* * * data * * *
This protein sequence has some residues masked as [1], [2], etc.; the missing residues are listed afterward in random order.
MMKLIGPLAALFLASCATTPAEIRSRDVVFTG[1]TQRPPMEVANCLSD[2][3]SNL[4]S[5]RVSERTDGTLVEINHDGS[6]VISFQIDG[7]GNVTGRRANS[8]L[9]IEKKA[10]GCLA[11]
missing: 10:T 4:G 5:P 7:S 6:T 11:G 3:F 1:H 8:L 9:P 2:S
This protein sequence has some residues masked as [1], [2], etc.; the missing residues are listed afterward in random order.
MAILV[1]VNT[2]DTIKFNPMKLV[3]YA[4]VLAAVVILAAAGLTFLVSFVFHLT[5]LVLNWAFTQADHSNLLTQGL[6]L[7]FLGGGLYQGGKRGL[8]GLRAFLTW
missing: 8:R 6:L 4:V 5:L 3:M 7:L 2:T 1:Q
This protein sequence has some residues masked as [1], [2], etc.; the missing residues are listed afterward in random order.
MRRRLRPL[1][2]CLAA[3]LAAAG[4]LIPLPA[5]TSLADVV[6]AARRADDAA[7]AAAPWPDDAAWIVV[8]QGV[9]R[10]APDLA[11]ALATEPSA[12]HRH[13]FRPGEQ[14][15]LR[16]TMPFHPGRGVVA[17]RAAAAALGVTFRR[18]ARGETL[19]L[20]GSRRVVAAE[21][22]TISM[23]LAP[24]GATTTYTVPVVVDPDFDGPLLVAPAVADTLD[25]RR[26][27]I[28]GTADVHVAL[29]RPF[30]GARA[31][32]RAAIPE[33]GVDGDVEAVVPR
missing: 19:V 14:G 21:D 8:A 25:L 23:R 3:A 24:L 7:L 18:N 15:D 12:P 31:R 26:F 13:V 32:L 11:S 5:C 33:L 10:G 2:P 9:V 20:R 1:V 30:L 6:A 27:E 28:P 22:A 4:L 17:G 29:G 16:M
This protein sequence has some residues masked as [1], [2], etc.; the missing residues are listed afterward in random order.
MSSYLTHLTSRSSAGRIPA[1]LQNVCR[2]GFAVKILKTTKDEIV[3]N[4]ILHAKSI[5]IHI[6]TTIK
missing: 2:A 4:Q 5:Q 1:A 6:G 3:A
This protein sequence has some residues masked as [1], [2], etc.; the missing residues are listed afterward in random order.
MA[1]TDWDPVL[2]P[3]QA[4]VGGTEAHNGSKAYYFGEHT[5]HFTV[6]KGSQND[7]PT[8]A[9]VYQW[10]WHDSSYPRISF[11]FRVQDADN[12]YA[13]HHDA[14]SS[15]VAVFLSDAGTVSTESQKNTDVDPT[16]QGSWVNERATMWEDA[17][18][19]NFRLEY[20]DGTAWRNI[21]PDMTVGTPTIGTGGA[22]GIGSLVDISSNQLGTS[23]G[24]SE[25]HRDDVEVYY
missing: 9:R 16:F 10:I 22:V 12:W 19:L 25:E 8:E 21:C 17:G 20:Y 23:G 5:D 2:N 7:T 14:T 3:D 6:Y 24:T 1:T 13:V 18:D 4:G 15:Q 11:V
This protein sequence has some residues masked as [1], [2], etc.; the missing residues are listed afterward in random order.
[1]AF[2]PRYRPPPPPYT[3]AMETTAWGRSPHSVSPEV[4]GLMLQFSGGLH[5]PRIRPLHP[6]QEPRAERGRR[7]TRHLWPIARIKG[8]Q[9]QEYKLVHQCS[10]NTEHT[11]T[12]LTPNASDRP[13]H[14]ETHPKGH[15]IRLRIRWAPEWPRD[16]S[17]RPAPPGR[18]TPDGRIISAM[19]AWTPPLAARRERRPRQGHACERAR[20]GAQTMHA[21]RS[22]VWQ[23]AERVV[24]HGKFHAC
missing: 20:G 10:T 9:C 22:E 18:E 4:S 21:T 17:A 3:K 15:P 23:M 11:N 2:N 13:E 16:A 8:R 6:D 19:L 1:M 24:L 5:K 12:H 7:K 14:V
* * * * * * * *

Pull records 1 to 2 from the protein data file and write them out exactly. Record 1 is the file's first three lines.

This protein sequence has some residues masked as [1], [2], etc.; the missing residues are listed afterward in random order.
MMKLIGPLAALFLASCATTPAEIRSRDVVFTG[1]TQRPPMEVANCLSD[2][3]SNL[4]S[5]RVSERTDGTLVEINHDGS[6]VISFQIDG[7]GNVTGRRANS[8]L[9]IEKKA[10]GCLA[11]
missing: 10:T 4:G 5:P 7:S 6:T 11:G 3:F 1:H 8:L 9:P 2:S
This protein sequence has some residues masked as [1], [2], etc.; the missing residues are listed afterward in random order.
MAILV[1]VNT[2]DTIKFNPMKLV[3]YA[4]VLAAVVILAAAGLTFLVSFVFHLT[5]LVLNWAFTQADHSNLLTQGL[6]L[7]FLGGGLYQGGKRGL[8]GLRAFLTW
missing: 8:R 6:L 4:V 5:L 3:M 7:L 2:T 1:Q